Update on Reduced-Intensity Conditioning for Certain Hematologic Malignancies
Posted: Tuesday, September 4, 2018
A reduced-intensity conditioning regimen of fludarabine, cyclophosphamide, and total-body irradiation appears to be effective for patients with certain hematologic malignancies who are unable to withstand myeloablative conditioning. According to a study of 292 patients who received allogeneic hematopoietic cell transplantation, the regimen produced “highly successful outcomes” in patients with indolent lymphoma, chronic myeloid leukemia (CML), and those with a low-risk disease risk index, with a probability of 5-year overall survival of 78%, 53%, and 64%, respectively. The research findings were published in Biology of Blood and Marrow Transplantation.
The risk of relapse was lowest in those with indolent non-Hodgkin lymphoma (0%) and CML (13%). However, high rates of relapse were observed in patients with a high-risk disease risk index (57%), those with multiple myeloma (75%), and Hodgkin lymphoma (53%); moderate rates of relapsed were reported in those with acute myeloid leukemia (37%) and myelodysplastic syndrome (39%).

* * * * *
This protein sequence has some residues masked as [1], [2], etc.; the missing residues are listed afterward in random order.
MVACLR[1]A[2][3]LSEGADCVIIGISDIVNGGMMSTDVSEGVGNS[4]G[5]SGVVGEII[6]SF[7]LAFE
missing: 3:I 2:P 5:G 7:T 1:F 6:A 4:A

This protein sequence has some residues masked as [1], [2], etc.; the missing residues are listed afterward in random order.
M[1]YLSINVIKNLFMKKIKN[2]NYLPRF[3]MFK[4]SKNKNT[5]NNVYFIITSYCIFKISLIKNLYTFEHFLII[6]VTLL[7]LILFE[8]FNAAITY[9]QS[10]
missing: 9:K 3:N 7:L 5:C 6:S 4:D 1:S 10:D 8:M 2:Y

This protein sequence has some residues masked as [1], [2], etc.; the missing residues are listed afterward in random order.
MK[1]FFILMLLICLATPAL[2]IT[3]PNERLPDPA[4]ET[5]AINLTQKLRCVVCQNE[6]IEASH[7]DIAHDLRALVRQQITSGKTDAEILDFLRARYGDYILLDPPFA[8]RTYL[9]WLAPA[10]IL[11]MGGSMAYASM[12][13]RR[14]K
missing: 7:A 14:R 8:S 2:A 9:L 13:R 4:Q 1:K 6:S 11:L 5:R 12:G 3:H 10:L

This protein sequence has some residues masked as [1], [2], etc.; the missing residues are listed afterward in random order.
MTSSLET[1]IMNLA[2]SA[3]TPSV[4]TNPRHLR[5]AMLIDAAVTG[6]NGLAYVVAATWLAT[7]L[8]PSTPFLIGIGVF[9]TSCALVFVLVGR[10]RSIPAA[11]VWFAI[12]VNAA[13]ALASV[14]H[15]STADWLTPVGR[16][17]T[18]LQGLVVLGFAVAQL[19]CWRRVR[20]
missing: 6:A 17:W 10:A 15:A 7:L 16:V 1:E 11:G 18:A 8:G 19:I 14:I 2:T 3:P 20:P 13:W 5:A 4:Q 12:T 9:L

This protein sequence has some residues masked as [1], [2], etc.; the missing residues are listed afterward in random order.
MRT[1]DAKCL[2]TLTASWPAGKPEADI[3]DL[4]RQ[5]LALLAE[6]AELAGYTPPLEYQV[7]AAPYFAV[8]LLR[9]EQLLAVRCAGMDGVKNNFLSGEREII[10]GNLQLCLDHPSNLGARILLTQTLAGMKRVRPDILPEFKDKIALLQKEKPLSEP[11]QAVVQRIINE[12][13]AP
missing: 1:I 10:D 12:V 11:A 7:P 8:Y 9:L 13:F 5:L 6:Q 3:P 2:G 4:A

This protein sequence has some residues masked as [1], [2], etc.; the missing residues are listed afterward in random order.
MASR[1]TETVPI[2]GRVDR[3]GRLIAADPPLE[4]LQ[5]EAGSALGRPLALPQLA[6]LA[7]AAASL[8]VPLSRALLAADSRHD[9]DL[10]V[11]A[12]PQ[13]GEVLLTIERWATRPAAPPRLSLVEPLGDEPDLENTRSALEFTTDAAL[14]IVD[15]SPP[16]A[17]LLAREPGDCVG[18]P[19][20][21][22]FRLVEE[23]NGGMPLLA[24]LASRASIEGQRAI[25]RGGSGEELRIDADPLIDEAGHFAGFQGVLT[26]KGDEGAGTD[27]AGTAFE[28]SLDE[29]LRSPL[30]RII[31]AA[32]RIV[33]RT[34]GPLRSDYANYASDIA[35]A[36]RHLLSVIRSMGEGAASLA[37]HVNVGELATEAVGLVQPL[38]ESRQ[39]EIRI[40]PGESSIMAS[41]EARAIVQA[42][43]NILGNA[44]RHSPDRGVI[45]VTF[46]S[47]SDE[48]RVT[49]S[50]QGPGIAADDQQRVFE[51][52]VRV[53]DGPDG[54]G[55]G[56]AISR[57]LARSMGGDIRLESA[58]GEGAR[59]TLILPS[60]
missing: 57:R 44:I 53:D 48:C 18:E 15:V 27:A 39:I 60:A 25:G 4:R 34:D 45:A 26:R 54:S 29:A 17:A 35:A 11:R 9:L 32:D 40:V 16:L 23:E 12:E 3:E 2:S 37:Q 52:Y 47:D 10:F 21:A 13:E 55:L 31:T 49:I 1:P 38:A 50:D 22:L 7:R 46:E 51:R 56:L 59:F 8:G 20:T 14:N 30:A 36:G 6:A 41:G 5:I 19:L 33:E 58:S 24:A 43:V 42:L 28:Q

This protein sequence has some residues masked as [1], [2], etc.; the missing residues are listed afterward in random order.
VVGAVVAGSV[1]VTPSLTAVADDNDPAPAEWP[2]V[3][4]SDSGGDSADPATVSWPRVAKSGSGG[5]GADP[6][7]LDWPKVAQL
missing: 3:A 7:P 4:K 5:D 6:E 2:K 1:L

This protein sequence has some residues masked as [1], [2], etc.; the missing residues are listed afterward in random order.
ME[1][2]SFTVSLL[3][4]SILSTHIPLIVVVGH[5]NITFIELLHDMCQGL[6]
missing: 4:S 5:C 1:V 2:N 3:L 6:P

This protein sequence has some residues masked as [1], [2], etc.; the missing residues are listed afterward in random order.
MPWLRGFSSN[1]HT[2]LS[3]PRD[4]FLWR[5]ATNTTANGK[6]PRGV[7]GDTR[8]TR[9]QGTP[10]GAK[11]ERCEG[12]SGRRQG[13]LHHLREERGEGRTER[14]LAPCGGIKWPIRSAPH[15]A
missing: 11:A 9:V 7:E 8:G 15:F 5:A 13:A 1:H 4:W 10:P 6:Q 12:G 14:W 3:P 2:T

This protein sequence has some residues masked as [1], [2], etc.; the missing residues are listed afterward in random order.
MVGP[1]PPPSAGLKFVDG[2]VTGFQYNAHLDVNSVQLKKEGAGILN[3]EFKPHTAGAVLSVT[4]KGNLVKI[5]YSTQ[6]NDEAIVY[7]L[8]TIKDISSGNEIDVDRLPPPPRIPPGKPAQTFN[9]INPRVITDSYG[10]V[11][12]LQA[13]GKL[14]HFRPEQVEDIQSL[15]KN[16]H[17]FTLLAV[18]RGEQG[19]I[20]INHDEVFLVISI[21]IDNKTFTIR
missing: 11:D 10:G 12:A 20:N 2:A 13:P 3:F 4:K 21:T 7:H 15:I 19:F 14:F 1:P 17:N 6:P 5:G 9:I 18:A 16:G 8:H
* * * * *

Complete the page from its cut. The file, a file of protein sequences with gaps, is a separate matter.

“More stringent disease burden criteria at transplant and initiation of targeted post-transplant maintenance therapy approaches are needed to improve outcomes for the higher risk hematologic malignancy patients treated with our [reduced-intensity conditioning] platform,” concluded Erica Warlick, MD, of the University of Minnesota, Minneapolis, and colleagues.
The researchers also noted that rates of acute graft-versus-host disease were higher than expected in comparison with other contemporary studies. Prophylaxis included cyclosporine and mycophenolate mofetil. The incidence of grades II to IV acute graft-versus-host disease was 43% and of grades III to IV was 27%, with the highest rates in patients receiving an unrelated donor peripheral blood stem cell donation (50%). “Our data suggest that alternative [graft-versus-host disease] prophylaxis strategies may be preferred,” stated Dr. Warlick and colleagues.